Three months ago, I replaced my aging Garmin Edge 800 GPS cycling computer with the new Garmin Edge 820. After 52 rides and 1,400 miles, it’s time for an in-depth review.
I’m a data weenie. I was logging my weekly miles all the way back in 2000, and saving GPS tracks of significant rides using a handheld GPS long before GPS tracking was integrated into bike computers. So I’m sensitive to the features, usability, and reliability of my bike computer.
I was really happy with the Edge 800, which I bought when they first came out in 2011. Over the years, Garmin introduced the newer Edge 810 and the larger Edge 1000, plus the smaller Edge 500 and 510, but the 800 was so good that I never felt the need to upgrade.
However, after six years, my Edge 800’s battery had begun to flag, and I was tempted by all the improved features and functions of the new units. Last July, when Garmin released a new unit in the 800 series, I read the reviews like a hawk, and finally picked up my unit in February, after I returned from my five-month stay up in Maine.
I’ll divide this review up into four sections: basic features and things I’m neutral about; features I don’t know much about because I didn’t test them; features I like and am excited about; and the things that disappoint me about the unit. Then the executive summary is at the end.
My biggest problem with my aging Edge 800 was battery life. I need a device that will record GPS data and provide navigational cues through at least a 9-hour 200k ride. I recently completed a 7-hour century ride, and had over 40 percent charge left, which means the Edge 820 can be expected to live up to its spec of 12-hour battery life.
I was a little concerned that the 820 has a smaller screen than the 800. On the other hand, it has better resolution. So far, reading the screen has not been a problem at all.
At a minimum, I need to be able to import GPX-formatted route data from the computer to the unit. No problem with the 820.
I also download all my raw GPS data (Garmin .FIT files) to my computer for archival. Thankfully, the 820 still supports this type of access.
Rather than coming with an SD card slot, this device has a fixed memory capacity of 8 GB. So far that hasn’t been an issue, and I can only see it becoming so if you were to load multiple continents’ worth of map data. Activity .FIT files don’t take up very much space at all.
Sometimes, if you were following a course and deviated from the path, my 800 would simply give up trying to navigate for you. The 820 hasn’t been bad, in that it tries to get you back onto the course.
Some folks have complained about the altimeter being off, or drifting during rides. I haven’t noticed a problem, given the understanding that barometric altimeters have limited accuracy by definition.
One new feature on the 820 is real-time weather alerts. This would be a cool feature, except it only receives major alerts like flash floods. Useful, but only rarely. Given that the device has a live Internet connection through a Bluetooth link to your cellphone, I’d rather see live local radar and notices of impending rain. There’s an app for that in Garmin’s ConnectIQ Store, but I haven’t tried it out yet.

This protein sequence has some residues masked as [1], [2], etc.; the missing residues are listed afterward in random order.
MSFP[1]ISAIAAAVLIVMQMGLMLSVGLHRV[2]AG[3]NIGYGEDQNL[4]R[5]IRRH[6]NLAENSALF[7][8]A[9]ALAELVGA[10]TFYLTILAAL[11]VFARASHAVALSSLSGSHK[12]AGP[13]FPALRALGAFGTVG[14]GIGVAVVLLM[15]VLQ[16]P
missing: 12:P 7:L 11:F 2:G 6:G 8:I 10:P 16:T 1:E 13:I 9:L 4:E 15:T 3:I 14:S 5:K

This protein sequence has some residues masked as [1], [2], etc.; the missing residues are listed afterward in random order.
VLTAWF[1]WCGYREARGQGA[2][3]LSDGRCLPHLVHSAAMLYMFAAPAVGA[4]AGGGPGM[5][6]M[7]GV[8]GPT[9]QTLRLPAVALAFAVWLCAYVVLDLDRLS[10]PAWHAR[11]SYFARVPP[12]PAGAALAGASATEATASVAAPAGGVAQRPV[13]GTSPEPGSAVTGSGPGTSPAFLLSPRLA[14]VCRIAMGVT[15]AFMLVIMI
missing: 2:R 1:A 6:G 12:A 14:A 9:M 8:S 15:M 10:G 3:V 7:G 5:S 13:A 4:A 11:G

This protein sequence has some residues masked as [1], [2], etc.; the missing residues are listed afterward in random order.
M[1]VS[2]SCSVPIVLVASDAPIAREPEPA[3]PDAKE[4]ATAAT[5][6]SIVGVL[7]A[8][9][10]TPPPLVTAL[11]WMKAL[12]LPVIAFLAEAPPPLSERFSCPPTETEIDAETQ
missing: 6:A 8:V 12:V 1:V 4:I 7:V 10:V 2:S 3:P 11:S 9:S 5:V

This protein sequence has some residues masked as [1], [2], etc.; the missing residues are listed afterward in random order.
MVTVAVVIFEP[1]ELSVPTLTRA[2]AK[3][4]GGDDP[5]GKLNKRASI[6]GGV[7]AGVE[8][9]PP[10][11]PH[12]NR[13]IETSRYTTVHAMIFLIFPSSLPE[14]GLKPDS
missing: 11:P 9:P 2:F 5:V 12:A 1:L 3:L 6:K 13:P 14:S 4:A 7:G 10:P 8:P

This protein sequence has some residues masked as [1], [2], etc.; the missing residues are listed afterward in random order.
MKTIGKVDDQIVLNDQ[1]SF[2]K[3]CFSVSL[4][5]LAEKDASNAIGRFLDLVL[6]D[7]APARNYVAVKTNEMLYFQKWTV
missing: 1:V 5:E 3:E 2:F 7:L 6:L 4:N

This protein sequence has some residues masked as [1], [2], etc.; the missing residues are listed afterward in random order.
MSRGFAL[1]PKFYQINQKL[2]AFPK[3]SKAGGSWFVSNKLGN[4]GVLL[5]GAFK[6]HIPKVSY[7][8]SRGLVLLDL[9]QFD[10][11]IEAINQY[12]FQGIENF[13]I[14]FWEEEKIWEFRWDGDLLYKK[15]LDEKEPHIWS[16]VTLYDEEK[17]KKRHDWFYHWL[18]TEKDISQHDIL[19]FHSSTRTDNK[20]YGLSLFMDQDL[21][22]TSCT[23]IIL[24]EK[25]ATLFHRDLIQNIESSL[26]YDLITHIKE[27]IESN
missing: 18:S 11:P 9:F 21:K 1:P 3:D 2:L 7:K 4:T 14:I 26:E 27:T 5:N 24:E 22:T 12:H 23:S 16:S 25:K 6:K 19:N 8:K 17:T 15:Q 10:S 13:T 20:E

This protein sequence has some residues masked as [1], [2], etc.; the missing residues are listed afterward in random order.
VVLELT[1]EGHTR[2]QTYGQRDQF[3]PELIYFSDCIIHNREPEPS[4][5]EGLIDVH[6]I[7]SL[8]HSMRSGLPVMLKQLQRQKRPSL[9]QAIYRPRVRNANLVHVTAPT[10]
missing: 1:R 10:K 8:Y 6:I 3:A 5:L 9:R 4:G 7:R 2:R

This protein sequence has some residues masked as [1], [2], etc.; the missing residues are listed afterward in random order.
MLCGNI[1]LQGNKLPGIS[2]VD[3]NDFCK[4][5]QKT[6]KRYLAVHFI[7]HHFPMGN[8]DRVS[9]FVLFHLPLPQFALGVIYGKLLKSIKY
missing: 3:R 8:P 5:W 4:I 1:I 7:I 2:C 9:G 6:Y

Another new feature is the display of “recovery time” at the end of each ride. Basically, it’s a gratuitous, dumb feature. Recovery varies from person to person, and even a novice rider can sense how long they’ll take to recover from any given effort. I’ve turned that feature off.
One undocumented feature on the Edge 800 was the ability to set the boot screen text that displays when the unit powers up. I had set that to an inspirational message—“Always lead, never follow”—plus my phone number in case the unit was lost. I was happy to learn that the feature still works on the 820.
One evening, I learned that the Edge 820 automatically switches to an inverted-color display at night for better visibility. I’d love to say that’s an improvement, but it’s a feature that was also available on the 800; I had merely turned it off at some point!
The Edge 820 comes with a power saving mode that comes on when the battery reserves start getting low. I haven’t tested it yet.
It also introduces an “incident detection” feature, where it’ll alert a contact if it thinks you’ve crashed. So many other users reported false positives that I have never turned the feature on.
Presumably you can load your own maps onto the unit. That’s a feature that existed on the Edge 800, but I’ve never felt any desire to mess with the maps that it came with. Though it might be a handy thing if you traveled or moved to a different continent…
Although Garmin did away with the idea of bike profiles, you can still set odometer values based on the sensors that are on each bike. Seems like a lot of work, and I don’t need total odometer readings while riding. I can just get that from the laptop.
The most exciting and useful feature that I haven’t had the opportunity to test is the Edge 820’s FE-C indoor trainer integration, which should allow the computer to set the trainer’s resistance level. In addition to using the Zwift social training app, theoretically you can follow a real-world course that you rode, and the unit will alter resistance to simulate the terrain. I’m looking forward to that, but that’ll require a very expensive trainer purchase, which I’ve been delaying.
Let’s start with the obvious. Coming from a seven year old model, the Edge 820 has updated maps, and lots of software updates, both built-in as well as regular firmware updates going forward. It’s nice to be back on a supported platform!
In addition to GPS satellites, the new unit also has the ability to receive signal from the Russian GLONASS constellation, making GPS locks faster, more accurate, and stable. I suspect this is also the reason why the regular signal stops/dropouts/starts I used to have near heavy infrastructure (e.g. bridges, railways) on the Edge 800 are almost completely gone.
With a Bluetooth connection to my phone, the Edge 820 will display incoming SMS messages, and notifications for incoming calls. It works well, and has been a nice convenience, given how many hours I’m on the bike.
For ultra distance rides, you can plug the Edge 820 into a portable battery pack and it’ll charge itself, while continuing to record ride data. To be honest, I think my Edge 800 could do this, but I never bothered to test it. However, I tested the 820 for this review, and it worked well.